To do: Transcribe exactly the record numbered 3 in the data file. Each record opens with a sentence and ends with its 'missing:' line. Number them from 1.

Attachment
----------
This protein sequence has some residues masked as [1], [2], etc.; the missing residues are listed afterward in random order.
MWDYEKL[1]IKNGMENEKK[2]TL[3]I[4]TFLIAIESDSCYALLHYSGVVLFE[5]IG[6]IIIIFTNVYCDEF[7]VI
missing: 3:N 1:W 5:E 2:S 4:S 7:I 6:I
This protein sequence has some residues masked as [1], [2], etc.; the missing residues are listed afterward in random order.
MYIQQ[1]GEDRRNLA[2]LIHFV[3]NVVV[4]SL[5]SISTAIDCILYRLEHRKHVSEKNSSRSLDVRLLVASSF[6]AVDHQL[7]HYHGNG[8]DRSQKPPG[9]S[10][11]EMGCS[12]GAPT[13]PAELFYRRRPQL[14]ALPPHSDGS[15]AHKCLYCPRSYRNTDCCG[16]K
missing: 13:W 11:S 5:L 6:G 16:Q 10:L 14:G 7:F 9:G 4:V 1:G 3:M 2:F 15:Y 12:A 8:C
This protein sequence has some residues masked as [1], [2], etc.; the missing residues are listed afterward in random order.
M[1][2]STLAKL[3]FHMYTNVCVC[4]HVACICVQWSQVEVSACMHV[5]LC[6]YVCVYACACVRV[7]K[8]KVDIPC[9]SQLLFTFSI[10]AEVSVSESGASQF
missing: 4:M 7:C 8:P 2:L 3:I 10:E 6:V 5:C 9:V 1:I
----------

This protein sequence has some residues masked as [1], [2], etc.; the missing residues are listed afterward in random order.
M[1][2]STLAKL[3]FHMYTNVCVC[4]HVACICVQWSQVEVSACMHV[5]LC[6]YVCVYACACVRV[7]K[8]KVDIPC[9]SQLLFTFSI[10]AEVSVSESGASQF
missing: 4:M 7:C 8:P 2:L 3:I 10:E 6:V 5:C 9:V 1:I